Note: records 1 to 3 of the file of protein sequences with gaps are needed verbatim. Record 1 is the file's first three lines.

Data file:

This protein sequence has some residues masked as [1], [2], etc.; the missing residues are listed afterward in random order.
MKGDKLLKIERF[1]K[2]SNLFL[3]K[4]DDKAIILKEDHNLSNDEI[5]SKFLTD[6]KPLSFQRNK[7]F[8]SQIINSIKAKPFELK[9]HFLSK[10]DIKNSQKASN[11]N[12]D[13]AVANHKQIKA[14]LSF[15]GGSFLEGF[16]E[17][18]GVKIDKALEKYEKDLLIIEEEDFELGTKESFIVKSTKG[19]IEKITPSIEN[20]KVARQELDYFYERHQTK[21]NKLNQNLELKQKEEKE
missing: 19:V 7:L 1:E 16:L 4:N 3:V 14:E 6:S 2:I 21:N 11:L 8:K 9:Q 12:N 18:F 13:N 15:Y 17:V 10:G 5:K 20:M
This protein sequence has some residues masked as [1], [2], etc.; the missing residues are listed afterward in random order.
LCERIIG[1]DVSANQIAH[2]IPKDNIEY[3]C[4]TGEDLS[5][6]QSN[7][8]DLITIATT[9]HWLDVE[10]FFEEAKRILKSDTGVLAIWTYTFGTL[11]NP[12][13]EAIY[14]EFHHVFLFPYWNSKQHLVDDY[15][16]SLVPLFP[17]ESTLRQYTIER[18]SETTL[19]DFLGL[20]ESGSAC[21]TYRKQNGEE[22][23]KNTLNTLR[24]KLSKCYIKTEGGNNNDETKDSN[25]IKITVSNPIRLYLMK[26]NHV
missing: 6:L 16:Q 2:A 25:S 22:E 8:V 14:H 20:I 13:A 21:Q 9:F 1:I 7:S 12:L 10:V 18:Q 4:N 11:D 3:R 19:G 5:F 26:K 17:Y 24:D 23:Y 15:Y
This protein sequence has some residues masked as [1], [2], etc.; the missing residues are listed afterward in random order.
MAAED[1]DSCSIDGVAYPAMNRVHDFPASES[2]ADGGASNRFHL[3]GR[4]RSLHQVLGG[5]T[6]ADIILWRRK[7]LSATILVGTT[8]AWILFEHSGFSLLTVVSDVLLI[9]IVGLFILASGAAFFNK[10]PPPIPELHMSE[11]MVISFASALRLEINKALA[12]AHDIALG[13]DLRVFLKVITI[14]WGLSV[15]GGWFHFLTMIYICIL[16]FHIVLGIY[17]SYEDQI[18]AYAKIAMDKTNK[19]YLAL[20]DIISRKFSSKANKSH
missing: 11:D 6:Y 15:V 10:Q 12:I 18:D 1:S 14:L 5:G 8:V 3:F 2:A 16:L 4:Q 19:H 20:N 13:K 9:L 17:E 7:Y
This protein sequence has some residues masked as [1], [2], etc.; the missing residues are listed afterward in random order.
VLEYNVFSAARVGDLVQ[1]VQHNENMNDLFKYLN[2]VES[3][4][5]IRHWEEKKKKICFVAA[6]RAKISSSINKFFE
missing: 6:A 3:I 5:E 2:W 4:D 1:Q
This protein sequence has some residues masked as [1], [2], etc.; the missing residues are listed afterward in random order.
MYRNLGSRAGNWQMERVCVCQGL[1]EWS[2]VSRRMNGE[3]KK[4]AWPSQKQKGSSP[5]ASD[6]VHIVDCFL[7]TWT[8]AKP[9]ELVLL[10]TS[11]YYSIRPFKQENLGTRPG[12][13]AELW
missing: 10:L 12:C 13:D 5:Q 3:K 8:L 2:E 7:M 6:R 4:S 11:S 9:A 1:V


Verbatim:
This protein sequence has some residues masked as [1], [2], etc.; the missing residues are listed afterward in random order.
MKGDKLLKIERF[1]K[2]SNLFL[3]K[4]DDKAIILKEDHNLSNDEI[5]SKFLTD[6]KPLSFQRNK[7]F[8]SQIINSIKAKPFELK[9]HFLSK[10]DIKNSQKASN[11]N[12]D[13]AVANHKQIKA[14]LSF[15]GGSFLEGF[16]E[17][18]GVKIDKALEKYEKDLLIIEEEDFELGTKESFIVKSTKG[19]IEKITPSIEN[20]KVARQELDYFYERHQTK[21]NKLNQNLELKQKEEKE
missing: 19:V 7:L 1:E 16:L 4:N 3:V 14:E 6:S 2:I 21:N 11:L 8:K 9:Q 12:N 18:F 13:N 15:Y 17:V 10:G 5:K 20:M
This protein sequence has some residues masked as [1], [2], etc.; the missing residues are listed afterward in random order.
LCERIIG[1]DVSANQIAH[2]IPKDNIEY[3]C[4]TGEDLS[5][6]QSN[7][8]DLITIATT[9]HWLDVE[10]FFEEAKRILKSDTGVLAIWTYTFGTL[11]NP[12][13]EAIY[14]EFHHVFLFPYWNSKQHLVDDY[15][16]SLVPLFP[17]ESTLRQYTIER[18]SETTL[19]DFLGL[20]ESGSAC[21]TYRKQNGEE[22][23]KNTLNTLR[24]KLSKCYIKTEGGNNNDETKDSN[25]IKITVSNPIRLYLMK[26]NHV
missing: 6:L 16:Q 2:A 25:S 22:E 8:V 14:H 20:I 13:A 21:Q 9:F 1:I 7:S 12:L 10:V 18:Q 4:N 11:D 3:R 19:G 5:F 26:K 17:Y 24:D 23:Y 15:Y
This protein sequence has some residues masked as [1], [2], etc.; the missing residues are listed afterward in random order.
MAAED[1]DSCSIDGVAYPAMNRVHDFPASES[2]ADGGASNRFHL[3]GR[4]RSLHQVLGG[5]T[6]ADIILWRRK[7]LSATILVGTT[8]AWILFEHSGFSLLTVVSDVLLI[9]IVGLFILASGAAFFNK[10]PPPIPELHMSE[11]MVISFASALRLEINKALA[12]AHDIALG[13]DLRVFLKVITI[14]WGLSV[15]GGWFHFLTMIYICIL[16]FHIVLGIY[17]SYEDQI[18]AYAKIAMDKTNK[19]YLAL[20]DIISRKFSSKANKSH
missing: 11:D 6:Y 15:V 10:Q 12:I 18:D 1:S 14:L 5:G 8:V 3:F 2:A 16:L 4:Q 19:H 20:N 13:K 9:L 17:E 7:Y